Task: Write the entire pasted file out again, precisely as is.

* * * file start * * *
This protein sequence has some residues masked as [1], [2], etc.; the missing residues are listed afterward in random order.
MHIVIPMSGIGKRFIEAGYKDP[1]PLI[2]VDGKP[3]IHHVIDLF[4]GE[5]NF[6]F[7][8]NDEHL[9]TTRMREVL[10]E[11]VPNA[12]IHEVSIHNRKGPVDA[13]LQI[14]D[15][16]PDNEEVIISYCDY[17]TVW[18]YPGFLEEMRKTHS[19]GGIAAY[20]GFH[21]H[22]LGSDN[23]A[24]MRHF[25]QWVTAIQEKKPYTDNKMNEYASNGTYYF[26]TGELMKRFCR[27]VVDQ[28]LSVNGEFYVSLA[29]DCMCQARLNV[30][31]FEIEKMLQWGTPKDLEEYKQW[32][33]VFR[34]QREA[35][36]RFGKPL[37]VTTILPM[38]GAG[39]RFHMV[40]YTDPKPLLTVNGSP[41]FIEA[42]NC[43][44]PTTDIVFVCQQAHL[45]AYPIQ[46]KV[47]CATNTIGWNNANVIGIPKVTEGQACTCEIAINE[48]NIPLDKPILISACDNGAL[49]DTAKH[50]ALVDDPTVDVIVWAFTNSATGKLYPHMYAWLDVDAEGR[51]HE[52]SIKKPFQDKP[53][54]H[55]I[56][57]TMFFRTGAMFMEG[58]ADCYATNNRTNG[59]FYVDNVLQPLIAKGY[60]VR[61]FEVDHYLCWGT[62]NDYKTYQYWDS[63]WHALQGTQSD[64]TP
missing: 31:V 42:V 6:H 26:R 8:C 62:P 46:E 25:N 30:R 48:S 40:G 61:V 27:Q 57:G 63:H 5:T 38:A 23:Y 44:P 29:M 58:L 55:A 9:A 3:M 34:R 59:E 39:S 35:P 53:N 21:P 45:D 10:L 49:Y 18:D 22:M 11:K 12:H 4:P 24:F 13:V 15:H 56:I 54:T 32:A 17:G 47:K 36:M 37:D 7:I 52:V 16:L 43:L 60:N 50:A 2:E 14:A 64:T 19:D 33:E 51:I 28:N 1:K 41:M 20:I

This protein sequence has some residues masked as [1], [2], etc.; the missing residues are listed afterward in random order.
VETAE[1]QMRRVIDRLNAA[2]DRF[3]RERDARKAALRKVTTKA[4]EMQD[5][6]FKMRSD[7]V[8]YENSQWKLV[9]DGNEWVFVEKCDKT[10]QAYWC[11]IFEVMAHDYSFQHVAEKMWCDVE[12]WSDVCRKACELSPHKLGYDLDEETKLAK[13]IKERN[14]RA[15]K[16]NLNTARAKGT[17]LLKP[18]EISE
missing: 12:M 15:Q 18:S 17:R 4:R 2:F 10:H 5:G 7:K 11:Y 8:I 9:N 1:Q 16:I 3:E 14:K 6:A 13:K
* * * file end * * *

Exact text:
This protein sequence has some residues masked as [1], [2], etc.; the missing residues are listed afterward in random order.
MHIVIPMSGIGKRFIEAGYKDP[1]PLI[2]VDGKP[3]IHHVIDLF[4]GE[5]NF[6]F[7][8]NDEHL[9]TTRMREVL[10]E[11]VPNA[12]IHEVSIHNRKGPVDA[13]LQI[14]D[15][16]PDNEEVIISYCDY[17]TVW[18]YPGFLEEMRKTHS[19]GGIAAY[20]GFH[21]H[22]LGSDN[23]A[24]MRHF[25]QWVTAIQEKKPYTDNKMNEYASNGTYYF[26]TGELMKRFCR[27]VVDQ[28]LSVNGEFYVSLA[29]DCMCQARLNV[30][31]FEIEKMLQWGTPKDLEEYKQW[32][33]VFR[34]QREA[35][36]RFGKPL[37]VTTILPM[38]GAG[39]RFHMV[40]YTDPKPLLTVNGSP[41]FIEA[42]NC[43][44]PTTDIVFVCQQAHL[45]AYPIQ[46]KV[47]CATNTIGWNNANVIGIPKVTEGQACTCEIAINE[48]NIPLDKPILISACDNGAL[49]DTAKH[50]ALVDDPTVDVIVWAFTNSATGKLYPHMYAWLDVDAEGR[51]HE[52]SIKKPFQDKP[53][54]H[55]I[56][57]TMFFRTGAMFMEG[58]ADCYATNNRTNG[59]FYVDNVLQPLIAKGY[60]VR[61]FEVDHYLCWGT[62]NDYKTYQYWDS[63]WHALQGTQSD[64]TP
missing: 31:V 42:V 6:H 26:R 8:C 62:P 46:E 25:N 30:R 48:S 40:G 61:V 27:Q 57:G 63:H 5:T 38:A 23:Y 44:P 29:M 58:L 55:A 9:A 3:M 34:R 59:E 39:S 35:P 53:N 21:P 45:D 10:L 49:Y 18:D 22:M 11:K 12:H 4:P 24:F 13:V 15:H 56:I 54:T 32:A 17:G 47:K 36:M 37:D 7:I 52:V 16:L 43:L 60:N 50:A 2:E 14:A 64:T 19:D 33:E 51:I 28:N 1:K 41:M 20:I

This protein sequence has some residues masked as [1], [2], etc.; the missing residues are listed afterward in random order.
VETAE[1]QMRRVIDRLNAA[2]DRF[3]RERDARKAALRKVTTKA[4]EMQD[5][6]FKMRSD[7]V[8]YENSQWKLV[9]DGNEWVFVEKCDKT[10]QAYWC[11]IFEVMAHDYSFQHVAEKMWCDVE[12]WSDVCRKACELSPHKLGYDLDEETKLAK[13]IKERN[14]RA[15]K[16]NLNTARAKGT[17]LLKP[18]EISE
missing: 12:M 15:Q 18:S 17:R 4:R 2:F 10:H 5:G 7:K 11:Y 8:I 9:N 1:Q 16:I 3:E 14:K 6:A 13:K